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Open-Public-Records.com Article: Equal Employment Opportunity Commission's new background check rules and its effects regarding employers?

There are new factors in regard to employers and conducting background checks. News in regard to what the Equal Employment Opportunity Commission's (EEOC) recommendations and actions can be found online. Additional new rules implemented on companies based in the U.S. negatively affect the country’s business environment. With many services such as marketing, designing, engineering, website development and more industries going online, moving jobs if not entire industries overseas is easier and a viable option than ever before. The EEOC’s new proposed rules and direction toward background check is to hold employers responsible and chose only certain jobs/positions where a criminal history search can be requested. This additional restriction imposed on employers limiting when a criminal search to be conducted can have businesses in a compromised position and prone to liability. Who determines the criteria of which positions are to be or not to be included is unclear. How is this determination made is not as clear as the liability that falls to employers.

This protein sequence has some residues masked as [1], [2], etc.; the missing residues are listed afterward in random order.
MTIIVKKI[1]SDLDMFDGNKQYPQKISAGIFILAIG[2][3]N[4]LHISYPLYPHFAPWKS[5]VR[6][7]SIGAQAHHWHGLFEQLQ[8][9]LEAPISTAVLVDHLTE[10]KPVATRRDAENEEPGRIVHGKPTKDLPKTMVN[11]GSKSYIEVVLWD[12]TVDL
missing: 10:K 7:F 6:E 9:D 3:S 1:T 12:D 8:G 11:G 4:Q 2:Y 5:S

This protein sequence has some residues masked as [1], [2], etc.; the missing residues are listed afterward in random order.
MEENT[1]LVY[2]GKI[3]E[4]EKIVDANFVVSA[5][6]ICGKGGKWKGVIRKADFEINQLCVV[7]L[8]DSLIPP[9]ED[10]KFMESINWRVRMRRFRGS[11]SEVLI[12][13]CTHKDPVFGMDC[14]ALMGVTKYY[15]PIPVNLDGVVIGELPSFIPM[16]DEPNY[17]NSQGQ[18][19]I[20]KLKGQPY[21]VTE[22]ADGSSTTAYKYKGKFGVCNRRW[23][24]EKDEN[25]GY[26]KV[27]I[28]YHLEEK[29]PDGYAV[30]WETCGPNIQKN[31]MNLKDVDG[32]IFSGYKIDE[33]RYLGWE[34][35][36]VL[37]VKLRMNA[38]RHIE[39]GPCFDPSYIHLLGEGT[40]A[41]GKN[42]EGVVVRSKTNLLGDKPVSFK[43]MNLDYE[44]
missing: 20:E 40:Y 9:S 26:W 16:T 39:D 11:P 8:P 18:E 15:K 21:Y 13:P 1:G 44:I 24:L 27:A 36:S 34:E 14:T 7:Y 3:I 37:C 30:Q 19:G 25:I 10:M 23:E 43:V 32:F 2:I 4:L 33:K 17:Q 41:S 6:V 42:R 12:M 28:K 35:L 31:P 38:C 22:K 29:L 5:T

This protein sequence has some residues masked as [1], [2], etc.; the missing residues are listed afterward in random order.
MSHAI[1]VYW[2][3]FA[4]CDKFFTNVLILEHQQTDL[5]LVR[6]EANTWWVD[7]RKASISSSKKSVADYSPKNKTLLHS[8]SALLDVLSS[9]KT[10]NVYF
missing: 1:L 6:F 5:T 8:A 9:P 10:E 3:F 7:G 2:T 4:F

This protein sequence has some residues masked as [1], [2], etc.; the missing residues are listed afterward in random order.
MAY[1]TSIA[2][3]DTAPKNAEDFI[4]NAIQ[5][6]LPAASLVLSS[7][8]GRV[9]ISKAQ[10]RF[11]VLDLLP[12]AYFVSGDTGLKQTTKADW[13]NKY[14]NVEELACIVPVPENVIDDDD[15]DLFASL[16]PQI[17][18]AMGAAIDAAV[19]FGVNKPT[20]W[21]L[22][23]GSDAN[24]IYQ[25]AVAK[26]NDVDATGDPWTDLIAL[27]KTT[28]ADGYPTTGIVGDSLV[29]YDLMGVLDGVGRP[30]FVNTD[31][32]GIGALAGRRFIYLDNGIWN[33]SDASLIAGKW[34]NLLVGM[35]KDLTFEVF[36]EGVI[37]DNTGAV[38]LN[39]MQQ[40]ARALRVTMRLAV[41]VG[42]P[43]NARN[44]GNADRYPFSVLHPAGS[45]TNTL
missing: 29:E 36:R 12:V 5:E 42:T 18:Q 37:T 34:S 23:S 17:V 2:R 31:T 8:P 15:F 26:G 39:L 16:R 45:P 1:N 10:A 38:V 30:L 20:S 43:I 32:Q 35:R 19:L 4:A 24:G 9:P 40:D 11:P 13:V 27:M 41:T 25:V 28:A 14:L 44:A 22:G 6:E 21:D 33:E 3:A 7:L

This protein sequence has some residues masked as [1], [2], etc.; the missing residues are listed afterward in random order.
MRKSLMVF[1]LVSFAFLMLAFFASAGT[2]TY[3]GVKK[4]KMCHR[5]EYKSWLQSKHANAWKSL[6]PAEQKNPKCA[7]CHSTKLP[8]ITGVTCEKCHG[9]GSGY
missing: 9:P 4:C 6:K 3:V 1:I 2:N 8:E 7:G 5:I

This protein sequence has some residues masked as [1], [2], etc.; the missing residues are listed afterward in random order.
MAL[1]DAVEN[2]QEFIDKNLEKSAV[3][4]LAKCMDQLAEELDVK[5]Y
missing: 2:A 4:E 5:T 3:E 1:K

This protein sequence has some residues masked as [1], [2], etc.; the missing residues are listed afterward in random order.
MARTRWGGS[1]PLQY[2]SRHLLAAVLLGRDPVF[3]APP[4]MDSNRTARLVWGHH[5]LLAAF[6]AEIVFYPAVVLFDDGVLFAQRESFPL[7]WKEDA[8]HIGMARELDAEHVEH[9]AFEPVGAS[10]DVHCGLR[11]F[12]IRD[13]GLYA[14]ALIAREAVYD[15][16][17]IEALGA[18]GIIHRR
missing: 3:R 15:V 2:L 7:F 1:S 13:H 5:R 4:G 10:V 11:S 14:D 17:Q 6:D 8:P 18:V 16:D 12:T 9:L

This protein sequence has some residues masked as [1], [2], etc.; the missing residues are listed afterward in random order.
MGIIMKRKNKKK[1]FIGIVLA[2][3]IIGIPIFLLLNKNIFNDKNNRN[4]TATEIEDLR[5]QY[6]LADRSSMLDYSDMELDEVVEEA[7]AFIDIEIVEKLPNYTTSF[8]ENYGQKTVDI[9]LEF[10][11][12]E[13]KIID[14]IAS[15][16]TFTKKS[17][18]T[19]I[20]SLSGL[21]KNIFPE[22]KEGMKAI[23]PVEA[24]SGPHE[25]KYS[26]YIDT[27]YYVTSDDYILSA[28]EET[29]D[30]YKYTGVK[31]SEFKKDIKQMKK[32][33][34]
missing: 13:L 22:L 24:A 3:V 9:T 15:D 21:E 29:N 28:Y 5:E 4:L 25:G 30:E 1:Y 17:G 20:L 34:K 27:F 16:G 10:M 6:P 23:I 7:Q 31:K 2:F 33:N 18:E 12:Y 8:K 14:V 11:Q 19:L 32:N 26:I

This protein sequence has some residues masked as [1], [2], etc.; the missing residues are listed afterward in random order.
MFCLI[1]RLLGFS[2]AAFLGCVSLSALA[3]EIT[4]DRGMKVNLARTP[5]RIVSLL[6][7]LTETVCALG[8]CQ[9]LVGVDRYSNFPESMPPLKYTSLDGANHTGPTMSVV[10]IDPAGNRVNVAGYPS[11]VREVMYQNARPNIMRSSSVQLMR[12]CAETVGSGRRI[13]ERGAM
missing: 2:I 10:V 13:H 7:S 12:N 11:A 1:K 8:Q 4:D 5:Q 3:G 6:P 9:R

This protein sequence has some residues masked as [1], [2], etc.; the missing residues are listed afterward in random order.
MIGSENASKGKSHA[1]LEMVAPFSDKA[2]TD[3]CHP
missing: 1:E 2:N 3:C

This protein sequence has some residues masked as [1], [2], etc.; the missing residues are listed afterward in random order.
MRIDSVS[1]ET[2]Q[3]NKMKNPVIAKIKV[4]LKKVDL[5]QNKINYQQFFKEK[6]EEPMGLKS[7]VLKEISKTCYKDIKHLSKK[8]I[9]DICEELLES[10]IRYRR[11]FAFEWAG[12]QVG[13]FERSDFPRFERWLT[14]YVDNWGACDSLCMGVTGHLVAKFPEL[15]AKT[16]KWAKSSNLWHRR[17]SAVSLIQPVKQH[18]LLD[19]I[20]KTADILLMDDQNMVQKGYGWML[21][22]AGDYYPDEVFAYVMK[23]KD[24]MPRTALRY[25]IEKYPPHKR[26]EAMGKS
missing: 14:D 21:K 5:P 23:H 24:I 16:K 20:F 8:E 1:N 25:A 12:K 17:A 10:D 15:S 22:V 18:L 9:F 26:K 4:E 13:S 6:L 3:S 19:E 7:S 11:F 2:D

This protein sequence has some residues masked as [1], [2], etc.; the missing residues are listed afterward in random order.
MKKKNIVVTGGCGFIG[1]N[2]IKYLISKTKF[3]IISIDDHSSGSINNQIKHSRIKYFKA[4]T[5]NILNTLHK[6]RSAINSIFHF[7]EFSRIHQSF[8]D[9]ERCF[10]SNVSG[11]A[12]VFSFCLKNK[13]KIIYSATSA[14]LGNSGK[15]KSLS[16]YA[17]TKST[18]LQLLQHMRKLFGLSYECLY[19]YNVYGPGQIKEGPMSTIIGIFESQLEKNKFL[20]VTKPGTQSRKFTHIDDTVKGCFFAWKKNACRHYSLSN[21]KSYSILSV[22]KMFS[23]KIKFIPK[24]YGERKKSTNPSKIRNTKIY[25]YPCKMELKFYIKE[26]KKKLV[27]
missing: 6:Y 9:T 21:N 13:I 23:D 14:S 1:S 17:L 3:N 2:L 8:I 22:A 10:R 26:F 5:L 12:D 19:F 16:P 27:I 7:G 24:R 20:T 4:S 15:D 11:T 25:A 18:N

Whether this is an effective approach going forward to improve American business is subjective, however, the effect on the individual business owner is not positive regardless of views. The proposal from the EEOC includes some reasonable ideas such as education offered to employers of the differences between arrests and convictions. Many employers seeing arrests may not offer the prospective employee the open position solely based on an arrest. This causes individuals arrested without being convicted an unfair disadvantage as being branded a criminal by the employer without having convicted of a crime! This can be easily be remedied by omitting arrest information from background checks. However, the EEOC's solution is to restrict background checks from being conducted and exposing the employer to greater liabilities when not following guidelines that are not clear to begin with. In simpler terms, the less the employer can find out about an employee, the better the chance of someone with a criminal history getting the job. Many big businesses can not avoid this new hurdle and must hire based on guidelines set for them. Before moving that business overseas or using staffing from another country, including the aforementioned jobs, there are few solutions available to some business owners. One good approach may be that to look up public information without ordering a full background check. An online search and verification of a professional license will offer any member of the public instant online information of their education and past disciplinary actions, revocations. Online articles based on a name search, Linkedin, personal profiles on social media and more can be found by accessing the various public sites. Furthermore, court records can be viewed as public information with easier online access from new technology being implemented.